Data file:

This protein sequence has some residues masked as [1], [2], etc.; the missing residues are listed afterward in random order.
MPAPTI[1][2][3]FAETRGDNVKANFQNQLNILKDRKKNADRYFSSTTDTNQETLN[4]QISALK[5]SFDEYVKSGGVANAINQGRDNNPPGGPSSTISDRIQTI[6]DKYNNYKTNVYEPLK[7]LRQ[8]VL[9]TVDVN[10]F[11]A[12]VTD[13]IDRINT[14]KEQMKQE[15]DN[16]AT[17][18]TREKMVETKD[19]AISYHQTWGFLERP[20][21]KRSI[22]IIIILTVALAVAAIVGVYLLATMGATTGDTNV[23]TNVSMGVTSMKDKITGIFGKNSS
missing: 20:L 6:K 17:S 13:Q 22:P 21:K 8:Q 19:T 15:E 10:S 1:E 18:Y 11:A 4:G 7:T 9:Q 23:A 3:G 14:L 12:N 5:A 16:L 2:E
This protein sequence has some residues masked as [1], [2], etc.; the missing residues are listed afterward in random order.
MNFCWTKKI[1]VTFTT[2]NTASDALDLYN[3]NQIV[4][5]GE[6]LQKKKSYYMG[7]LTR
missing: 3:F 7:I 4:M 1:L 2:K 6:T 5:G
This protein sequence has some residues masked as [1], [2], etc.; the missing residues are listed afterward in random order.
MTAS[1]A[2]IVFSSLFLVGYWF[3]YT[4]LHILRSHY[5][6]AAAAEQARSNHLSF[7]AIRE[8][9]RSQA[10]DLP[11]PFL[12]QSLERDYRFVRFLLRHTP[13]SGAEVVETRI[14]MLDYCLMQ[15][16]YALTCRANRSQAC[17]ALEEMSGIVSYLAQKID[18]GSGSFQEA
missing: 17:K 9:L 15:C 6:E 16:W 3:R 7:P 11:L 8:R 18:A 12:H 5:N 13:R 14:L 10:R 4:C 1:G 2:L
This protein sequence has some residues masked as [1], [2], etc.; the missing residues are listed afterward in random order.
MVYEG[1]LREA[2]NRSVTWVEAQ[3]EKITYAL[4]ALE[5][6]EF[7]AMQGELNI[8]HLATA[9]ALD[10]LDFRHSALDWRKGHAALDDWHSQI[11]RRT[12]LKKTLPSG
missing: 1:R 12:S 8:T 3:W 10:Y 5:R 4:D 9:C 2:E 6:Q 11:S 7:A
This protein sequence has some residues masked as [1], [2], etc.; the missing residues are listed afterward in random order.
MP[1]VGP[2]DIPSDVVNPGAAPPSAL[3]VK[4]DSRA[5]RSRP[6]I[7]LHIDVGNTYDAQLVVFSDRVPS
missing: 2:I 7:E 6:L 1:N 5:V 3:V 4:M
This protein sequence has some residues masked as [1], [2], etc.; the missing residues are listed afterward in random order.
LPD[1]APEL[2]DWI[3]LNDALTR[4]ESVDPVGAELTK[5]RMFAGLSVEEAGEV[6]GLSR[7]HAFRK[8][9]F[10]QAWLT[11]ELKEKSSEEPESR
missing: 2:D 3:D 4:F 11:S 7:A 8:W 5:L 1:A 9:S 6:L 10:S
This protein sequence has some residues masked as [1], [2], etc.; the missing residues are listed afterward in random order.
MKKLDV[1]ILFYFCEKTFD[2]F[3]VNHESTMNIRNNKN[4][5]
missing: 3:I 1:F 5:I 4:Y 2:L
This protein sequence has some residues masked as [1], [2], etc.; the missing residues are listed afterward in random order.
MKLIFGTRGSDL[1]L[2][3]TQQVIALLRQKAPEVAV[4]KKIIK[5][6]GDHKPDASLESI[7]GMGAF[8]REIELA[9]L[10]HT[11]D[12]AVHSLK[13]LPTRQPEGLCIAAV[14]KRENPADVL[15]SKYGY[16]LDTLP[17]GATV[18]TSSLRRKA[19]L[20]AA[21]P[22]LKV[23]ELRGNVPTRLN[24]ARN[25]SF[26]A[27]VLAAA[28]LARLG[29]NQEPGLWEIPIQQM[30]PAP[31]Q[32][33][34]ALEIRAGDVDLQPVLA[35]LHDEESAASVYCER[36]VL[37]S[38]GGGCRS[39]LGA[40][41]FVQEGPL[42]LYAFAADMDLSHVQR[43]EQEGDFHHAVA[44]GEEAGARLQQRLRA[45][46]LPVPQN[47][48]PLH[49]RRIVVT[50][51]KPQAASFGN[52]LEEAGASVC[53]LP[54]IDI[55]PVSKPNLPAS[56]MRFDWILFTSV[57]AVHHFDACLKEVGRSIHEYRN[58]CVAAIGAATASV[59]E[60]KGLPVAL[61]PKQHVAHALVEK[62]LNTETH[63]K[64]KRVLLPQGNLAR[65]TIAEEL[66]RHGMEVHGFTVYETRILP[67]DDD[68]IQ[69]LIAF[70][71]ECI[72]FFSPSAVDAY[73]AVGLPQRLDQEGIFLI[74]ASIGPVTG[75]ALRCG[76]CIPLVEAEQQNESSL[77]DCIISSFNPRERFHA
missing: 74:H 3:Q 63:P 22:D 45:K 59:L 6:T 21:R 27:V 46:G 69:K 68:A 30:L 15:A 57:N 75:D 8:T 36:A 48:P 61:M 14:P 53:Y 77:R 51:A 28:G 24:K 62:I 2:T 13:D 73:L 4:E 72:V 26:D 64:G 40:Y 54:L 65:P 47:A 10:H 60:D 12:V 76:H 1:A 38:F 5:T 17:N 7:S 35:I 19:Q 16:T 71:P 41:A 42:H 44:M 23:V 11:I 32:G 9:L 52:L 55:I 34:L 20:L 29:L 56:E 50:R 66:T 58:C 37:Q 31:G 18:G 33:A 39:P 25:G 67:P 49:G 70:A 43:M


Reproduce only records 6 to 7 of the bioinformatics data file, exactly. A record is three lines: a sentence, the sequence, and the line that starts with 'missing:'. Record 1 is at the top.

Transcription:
This protein sequence has some residues masked as [1], [2], etc.; the missing residues are listed afterward in random order.
LPD[1]APEL[2]DWI[3]LNDALTR[4]ESVDPVGAELTK[5]RMFAGLSVEEAGEV[6]GLSR[7]HAFRK[8][9]F[10]QAWLT[11]ELKEKSSEEPESR
missing: 2:D 3:D 4:F 11:S 7:A 8:W 5:L 1:A 9:S 6:L 10:S
This protein sequence has some residues masked as [1], [2], etc.; the missing residues are listed afterward in random order.
MKKLDV[1]ILFYFCEKTFD[2]F[3]VNHESTMNIRNNKN[4][5]
missing: 3:I 1:F 5:I 4:Y 2:L